By Stephen Blank
February 7, 2023
At the end of 2022 Armen Grigoryan, Secretary of Armenia’s Security Council, announced on television that Armenia is under strong pressure, presumably from Moscow, to join the union state of Russia and Belarus and open an “extraterritorial (trade) corridor” to Azerbaijan’s Nakhichevan province through its own Syunik province. While Armenia’s acute security predicament provides an opportunity for this Russian move, the question is why Moscow has chosen this particular timing and what it portends for the future of the Caucasus.
By Emil A.Souleimanov and Huseyn Aliyev
June 10, 2021, the CACI Analyst
Starting in mid-May, a wave of confrontations between Armenian and Azerbaijani forces have taken place in disputed border areas after large-scale fighting between the two states ended in November last year. While both sides trade accusations of violating each others’ international borders, there may be logical reasons for the recent spike in Armenian-Azerbaijani confrontations and their timing. Armenia’s upcoming parliamentary elections, unresolved issues of prisoners of war, the status of Nagorno-Karabakh, and the question of the “Zangezur/Syunik corridor” have all possibly contributed to the recent events.
By Natalia Konarzewska
June 7, 2021, the CACI Analyst
Baku is preparing to open a transit corridor that will link Azerbaijani territory with its Nakhichevan exclave through southern Armenia. President Ilham Aliyev recently announced the construction of a railway that will link Azerbaijan proper with Nakhichevan and ramped up the rhetoric against Armenia, which remains reluctant towards the project. Most of the Armenian public and experts consider the transit corridor to be a geopolitical threat rather than a new opportunity for enhanced connectivity. This standoff recently turned into full-fledged security crisis as Azerbaijan’s army advanced into the territory of southern Armenia in mid-May.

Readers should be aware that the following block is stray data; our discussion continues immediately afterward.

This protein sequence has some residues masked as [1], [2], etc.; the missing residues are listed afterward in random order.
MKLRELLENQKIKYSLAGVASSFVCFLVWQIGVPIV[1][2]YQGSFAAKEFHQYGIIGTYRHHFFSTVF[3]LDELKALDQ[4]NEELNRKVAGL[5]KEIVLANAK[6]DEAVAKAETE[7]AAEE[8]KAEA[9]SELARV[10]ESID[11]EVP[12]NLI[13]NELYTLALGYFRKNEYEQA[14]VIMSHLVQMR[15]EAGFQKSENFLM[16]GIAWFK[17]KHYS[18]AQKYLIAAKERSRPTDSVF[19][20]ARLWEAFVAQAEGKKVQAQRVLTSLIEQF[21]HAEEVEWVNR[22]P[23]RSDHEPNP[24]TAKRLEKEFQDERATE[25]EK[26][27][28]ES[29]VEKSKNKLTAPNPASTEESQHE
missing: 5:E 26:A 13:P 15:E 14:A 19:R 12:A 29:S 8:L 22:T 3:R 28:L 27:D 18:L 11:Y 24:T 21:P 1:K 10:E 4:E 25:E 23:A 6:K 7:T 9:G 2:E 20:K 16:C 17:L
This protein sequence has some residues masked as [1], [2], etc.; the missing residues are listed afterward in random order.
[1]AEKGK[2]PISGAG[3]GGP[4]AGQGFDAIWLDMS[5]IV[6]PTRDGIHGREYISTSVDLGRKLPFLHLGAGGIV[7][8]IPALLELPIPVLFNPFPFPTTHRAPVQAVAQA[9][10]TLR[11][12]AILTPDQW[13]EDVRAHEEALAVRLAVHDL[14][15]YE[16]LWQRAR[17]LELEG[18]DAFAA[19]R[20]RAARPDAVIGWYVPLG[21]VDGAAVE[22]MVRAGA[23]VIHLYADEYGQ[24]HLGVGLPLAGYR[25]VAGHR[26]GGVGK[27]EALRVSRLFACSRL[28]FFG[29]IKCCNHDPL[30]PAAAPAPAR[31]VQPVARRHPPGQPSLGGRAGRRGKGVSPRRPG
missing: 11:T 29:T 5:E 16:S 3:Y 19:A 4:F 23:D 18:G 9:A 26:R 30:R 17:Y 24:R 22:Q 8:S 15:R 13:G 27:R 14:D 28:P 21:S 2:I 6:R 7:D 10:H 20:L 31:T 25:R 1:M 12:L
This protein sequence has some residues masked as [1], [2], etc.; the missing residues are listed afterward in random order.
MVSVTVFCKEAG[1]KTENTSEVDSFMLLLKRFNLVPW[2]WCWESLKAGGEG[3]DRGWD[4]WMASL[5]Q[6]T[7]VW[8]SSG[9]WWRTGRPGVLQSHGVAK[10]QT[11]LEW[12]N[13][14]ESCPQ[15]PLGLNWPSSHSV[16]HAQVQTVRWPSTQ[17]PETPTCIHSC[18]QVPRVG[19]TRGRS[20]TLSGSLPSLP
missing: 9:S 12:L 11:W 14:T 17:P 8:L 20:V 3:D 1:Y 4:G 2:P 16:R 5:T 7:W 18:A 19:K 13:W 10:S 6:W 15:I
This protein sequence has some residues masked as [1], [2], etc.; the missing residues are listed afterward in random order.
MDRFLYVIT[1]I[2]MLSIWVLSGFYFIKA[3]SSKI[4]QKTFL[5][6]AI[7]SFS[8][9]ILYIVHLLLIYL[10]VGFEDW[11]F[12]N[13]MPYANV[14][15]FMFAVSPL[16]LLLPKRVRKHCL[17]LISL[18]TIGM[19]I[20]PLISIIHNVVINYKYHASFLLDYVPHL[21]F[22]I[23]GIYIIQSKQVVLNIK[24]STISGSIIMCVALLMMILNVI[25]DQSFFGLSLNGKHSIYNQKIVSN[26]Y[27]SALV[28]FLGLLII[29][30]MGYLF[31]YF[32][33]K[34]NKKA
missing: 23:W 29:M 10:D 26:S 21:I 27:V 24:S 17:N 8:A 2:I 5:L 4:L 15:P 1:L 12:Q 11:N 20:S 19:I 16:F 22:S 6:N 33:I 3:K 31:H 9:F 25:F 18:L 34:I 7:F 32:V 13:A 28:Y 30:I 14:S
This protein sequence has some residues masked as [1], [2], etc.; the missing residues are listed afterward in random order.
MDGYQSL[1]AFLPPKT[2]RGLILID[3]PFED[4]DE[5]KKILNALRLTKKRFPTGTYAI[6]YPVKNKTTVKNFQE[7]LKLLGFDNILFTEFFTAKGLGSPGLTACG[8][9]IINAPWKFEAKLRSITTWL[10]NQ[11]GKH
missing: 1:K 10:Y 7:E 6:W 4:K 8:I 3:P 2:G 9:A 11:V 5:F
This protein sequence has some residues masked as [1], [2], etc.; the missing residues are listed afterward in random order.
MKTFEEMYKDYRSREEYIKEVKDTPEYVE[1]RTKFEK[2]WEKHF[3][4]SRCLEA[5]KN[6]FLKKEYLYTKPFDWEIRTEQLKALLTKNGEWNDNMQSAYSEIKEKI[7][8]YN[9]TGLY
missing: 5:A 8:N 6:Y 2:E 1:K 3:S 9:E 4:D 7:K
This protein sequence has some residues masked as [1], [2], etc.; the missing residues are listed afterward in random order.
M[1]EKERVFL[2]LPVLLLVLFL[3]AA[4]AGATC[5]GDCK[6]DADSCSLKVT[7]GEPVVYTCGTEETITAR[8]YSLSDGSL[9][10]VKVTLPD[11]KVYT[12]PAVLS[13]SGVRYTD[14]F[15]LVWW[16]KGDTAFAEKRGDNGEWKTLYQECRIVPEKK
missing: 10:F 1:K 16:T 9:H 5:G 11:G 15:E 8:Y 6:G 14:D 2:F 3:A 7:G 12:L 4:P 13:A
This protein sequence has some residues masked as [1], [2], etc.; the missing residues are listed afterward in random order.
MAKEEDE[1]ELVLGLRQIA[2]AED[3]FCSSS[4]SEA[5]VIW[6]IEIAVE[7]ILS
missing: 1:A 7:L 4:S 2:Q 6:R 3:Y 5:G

By Emil A. Souleimanov and Huseyn Aliyev
July 5, 2018, the CACI Analyst
In late May, Nakhichevan-based Azerbaijani forces entered no-man’s land to the northwest of the exclave, formally part of Armenia, as deep as 10-15 kilometers. The territory was occupied without a single shot, and represents a physically larger portion of land than that acquired by Azerbaijan as a result of the April 2016 clashes. As the Armenian public was preoccupied with the toppling of the regime of Serzh Sargsyan and the Pashinyan government’s subsequent anti-corruption initiatives, the “silent occupation” of land in Armenia’s Vayotz Dzor province went virtually unnoticed. Since further advances into Armenian territory are likely to force Russia’s response, both sides remain cautious to avoid further confrontations.
The Central Asia-Caucasus Analyst is a biweekly publication of the Central Asia-Caucasus Institute & Silk Road Studies Program, a Joint Transatlantic Research and Policy Center affiliated with the American Foreign Policy Council, Washington DC., and the Institute for Security and Development Policy, Stockholm. For 15 years, the Analyst has brought cutting edge analysis of the region geared toward a practitioner audience.